Yield-Scaled Nitrous Oxide Emission from Soils Depending on Nitrogen Use Efficiency Characteristics
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Department of Bioeconomy and Systems Analysis, Institute of Soil Science and Plant Cultivation – State Research Institute, Puławy, Poland
Department of Plant Nutrition and Fertilization, Institute of Soil Science and Plant Cultivation – State Research Institute, Puławy, Poland
Submission date: 2018-05-07
Final revision date: 2018-07-19
Acceptance date: 2018-07-24
Online publication date: 2019-03-14
Publication date: 2019-05-28
Corresponding author
Antoni Faber   

Institute of Soil Science and Plant Cultivation, Czartoryskich 8, 24-100 Puławy, Poland
Pol. J. Environ. Stud. 2019;28(5):3155-3162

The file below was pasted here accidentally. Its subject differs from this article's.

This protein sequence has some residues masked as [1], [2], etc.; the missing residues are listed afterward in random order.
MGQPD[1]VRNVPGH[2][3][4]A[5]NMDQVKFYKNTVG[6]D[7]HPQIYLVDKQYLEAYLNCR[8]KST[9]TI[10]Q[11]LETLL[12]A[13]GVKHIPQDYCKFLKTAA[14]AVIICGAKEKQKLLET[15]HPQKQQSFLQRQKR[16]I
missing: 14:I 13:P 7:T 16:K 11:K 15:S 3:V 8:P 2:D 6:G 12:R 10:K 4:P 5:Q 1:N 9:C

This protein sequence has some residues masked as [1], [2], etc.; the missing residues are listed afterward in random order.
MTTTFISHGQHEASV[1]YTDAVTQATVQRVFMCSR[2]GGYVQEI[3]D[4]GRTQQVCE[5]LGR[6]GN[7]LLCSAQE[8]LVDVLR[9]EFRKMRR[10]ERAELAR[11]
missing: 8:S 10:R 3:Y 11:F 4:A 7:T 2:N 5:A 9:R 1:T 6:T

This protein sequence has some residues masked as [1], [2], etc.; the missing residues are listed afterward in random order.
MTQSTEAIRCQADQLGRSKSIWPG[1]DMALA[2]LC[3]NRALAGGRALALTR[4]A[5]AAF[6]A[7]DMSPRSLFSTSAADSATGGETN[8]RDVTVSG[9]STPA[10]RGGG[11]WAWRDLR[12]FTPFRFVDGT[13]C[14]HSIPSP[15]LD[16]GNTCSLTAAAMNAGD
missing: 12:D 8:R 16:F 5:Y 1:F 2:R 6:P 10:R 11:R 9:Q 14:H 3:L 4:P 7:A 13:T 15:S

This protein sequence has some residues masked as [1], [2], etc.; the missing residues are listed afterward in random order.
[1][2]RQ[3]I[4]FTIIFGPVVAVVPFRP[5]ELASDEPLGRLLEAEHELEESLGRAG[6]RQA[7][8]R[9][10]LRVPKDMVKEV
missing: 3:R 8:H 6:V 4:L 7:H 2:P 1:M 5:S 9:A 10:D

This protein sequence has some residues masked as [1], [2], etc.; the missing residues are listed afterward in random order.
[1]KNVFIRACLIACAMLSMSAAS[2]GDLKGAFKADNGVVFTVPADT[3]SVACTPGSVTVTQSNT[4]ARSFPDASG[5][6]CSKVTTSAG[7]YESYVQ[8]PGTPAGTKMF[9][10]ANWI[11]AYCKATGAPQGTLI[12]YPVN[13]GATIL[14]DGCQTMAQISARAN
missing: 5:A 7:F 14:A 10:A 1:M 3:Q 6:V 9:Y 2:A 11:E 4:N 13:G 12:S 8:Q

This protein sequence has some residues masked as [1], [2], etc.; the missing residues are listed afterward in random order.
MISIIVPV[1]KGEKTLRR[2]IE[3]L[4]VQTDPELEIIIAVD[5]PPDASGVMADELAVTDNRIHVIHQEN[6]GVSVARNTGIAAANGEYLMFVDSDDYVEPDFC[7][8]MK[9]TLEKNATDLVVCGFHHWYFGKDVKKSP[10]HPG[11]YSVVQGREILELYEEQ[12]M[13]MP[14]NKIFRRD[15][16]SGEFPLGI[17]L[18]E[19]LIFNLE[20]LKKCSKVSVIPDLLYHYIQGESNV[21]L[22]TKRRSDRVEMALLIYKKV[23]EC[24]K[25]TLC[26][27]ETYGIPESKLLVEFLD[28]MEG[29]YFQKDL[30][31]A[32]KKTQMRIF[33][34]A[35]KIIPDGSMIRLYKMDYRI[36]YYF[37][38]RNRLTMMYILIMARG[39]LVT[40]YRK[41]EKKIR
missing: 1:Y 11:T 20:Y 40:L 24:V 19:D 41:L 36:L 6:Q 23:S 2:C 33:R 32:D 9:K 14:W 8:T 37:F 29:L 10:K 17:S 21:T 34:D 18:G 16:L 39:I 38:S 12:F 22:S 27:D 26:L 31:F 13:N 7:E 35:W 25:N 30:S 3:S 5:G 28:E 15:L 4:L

Nitrogen fertilization of agricultural crops increases nitrous oxide (N2O) emissions from soils. The data used in this study were obtained from a long-term field experiment for corn, winter wheat and rapeseed cultivated on loam and sandy loam soils, and fertilized with the recommended nitrogen doses (kg N ha1) of 150, 120 and 150, respectively. The purpose of the study was to determine the relationship between yield-scaled N2O emissions (Eys) and nitrogen yield (Yn), as well as nitrogen use efficiency (NUE) and nitrogen surplus (Ns). It was found that the provisionally determined desired yield values (Yn>80 kg N ha-1), NUE (50-90%) and N surplus (Ns<80 kg N ha-1) can be considered as nitrogen utilization efficiency characteristics, reducing yield-scaled N2O emissions. Our study showed that these emissions for desired parameters Yn, NUE and Ns were ≤25.6, 28.3-18.6 and ≤30.9 g N2O_N kg Yn-1, respectively. Estimated Eys were 1.5-2.6 time higher than the minimum emission and 2.2-3.6 times lower than the maximum emission recorded in the analyzed data series. In conclusion, the reduction of nitrogen surplus in our field experiment, significant for environmental protection, did not result in loss of crop yields; on the contrary, it led to their growth.
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